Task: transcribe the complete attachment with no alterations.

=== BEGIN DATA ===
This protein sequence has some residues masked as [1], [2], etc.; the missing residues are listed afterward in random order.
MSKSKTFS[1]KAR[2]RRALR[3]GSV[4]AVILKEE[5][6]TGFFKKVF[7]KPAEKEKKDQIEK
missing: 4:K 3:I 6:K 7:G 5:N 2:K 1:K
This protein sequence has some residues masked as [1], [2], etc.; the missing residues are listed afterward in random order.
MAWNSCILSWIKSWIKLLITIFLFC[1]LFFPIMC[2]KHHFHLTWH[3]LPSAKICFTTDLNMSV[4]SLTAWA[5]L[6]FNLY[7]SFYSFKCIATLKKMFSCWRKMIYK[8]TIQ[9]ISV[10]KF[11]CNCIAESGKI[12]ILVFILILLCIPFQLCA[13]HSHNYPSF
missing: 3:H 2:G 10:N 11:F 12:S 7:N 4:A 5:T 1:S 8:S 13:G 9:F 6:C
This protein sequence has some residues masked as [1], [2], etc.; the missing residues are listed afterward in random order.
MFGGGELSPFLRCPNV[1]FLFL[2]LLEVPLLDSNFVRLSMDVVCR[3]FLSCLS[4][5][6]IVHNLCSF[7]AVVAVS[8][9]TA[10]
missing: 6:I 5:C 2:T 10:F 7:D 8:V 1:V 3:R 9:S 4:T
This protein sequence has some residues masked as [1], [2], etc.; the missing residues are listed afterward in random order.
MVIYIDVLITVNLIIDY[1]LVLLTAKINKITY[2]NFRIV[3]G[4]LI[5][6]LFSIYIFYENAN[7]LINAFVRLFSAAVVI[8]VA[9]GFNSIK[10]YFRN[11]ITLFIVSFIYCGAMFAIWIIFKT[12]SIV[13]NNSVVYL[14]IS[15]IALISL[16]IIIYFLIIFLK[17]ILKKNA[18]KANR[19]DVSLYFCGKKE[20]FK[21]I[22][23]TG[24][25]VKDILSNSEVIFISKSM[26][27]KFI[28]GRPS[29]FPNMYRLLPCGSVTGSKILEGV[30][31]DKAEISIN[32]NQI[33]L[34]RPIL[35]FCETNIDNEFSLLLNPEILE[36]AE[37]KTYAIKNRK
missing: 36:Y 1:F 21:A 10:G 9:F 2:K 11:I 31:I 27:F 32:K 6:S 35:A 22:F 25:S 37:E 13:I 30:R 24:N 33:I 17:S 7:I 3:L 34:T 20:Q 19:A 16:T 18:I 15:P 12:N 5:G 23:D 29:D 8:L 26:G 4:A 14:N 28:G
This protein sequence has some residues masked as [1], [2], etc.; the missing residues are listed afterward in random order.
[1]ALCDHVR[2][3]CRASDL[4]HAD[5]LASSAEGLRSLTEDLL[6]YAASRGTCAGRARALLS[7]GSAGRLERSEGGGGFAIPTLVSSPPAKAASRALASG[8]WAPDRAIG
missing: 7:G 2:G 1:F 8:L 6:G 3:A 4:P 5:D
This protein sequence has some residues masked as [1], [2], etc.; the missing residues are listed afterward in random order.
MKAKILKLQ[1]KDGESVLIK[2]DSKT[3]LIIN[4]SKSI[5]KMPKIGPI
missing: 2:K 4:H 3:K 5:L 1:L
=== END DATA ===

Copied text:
This protein sequence has some residues masked as [1], [2], etc.; the missing residues are listed afterward in random order.
MSKSKTFS[1]KAR[2]RRALR[3]GSV[4]AVILKEE[5][6]TGFFKKVF[7]KPAEKEKKDQIEK
missing: 4:K 3:I 6:K 7:G 5:N 2:K 1:K
This protein sequence has some residues masked as [1], [2], etc.; the missing residues are listed afterward in random order.
MAWNSCILSWIKSWIKLLITIFLFC[1]LFFPIMC[2]KHHFHLTWH[3]LPSAKICFTTDLNMSV[4]SLTAWA[5]L[6]FNLY[7]SFYSFKCIATLKKMFSCWRKMIYK[8]TIQ[9]ISV[10]KF[11]CNCIAESGKI[12]ILVFILILLCIPFQLCA[13]HSHNYPSF
missing: 3:H 2:G 10:N 11:F 12:S 7:N 4:A 5:T 1:S 8:S 13:G 9:F 6:C
This protein sequence has some residues masked as [1], [2], etc.; the missing residues are listed afterward in random order.
MFGGGELSPFLRCPNV[1]FLFL[2]LLEVPLLDSNFVRLSMDVVCR[3]FLSCLS[4][5][6]IVHNLCSF[7]AVVAVS[8][9]TA[10]
missing: 6:I 5:C 2:T 10:F 7:D 8:V 1:V 3:R 9:S 4:T
This protein sequence has some residues masked as [1], [2], etc.; the missing residues are listed afterward in random order.
MVIYIDVLITVNLIIDY[1]LVLLTAKINKITY[2]NFRIV[3]G[4]LI[5][6]LFSIYIFYENAN[7]LINAFVRLFSAAVVI[8]VA[9]GFNSIK[10]YFRN[11]ITLFIVSFIYCGAMFAIWIIFKT[12]SIV[13]NNSVVYL[14]IS[15]IALISL[16]IIIYFLIIFLK[17]ILKKNA[18]KANR[19]DVSLYFCGKKE[20]FK[21]I[22][23]TG[24][25]VKDILSNSEVIFISKSM[26][27]KFI[28]GRPS[29]FPNMYRLLPCGSVTGSKILEGV[30][31]DKAEISIN[32]NQI[33]L[34]RPIL[35]FCETNIDNEFSLLLNPEILE[36]AE[37]KTYAIKNRK
missing: 36:Y 1:F 21:A 10:G 9:F 2:K 11:I 31:I 27:F 32:K 6:S 35:A 22:F 25:S 37:E 13:I 30:R 24:N 33:I 17:S 7:I 3:L 34:T 20:Q 19:A 16:T 18:I 15:P 12:N 5:G 23:D 29:D 8:L 26:G 4:A 14:N 28:G
This protein sequence has some residues masked as [1], [2], etc.; the missing residues are listed afterward in random order.
[1]ALCDHVR[2][3]CRASDL[4]HAD[5]LASSAEGLRSLTEDLL[6]YAASRGTCAGRARALLS[7]GSAGRLERSEGGGGFAIPTLVSSPPAKAASRALASG[8]WAPDRAIG
missing: 7:G 2:G 1:F 8:L 6:G 3:A 4:P 5:D
This protein sequence has some residues masked as [1], [2], etc.; the missing residues are listed afterward in random order.
MKAKILKLQ[1]KDGESVLIK[2]DSKT[3]LIIN[4]SKSI[5]KMPKIGPI
missing: 2:K 4:H 3:K 5:L 1:L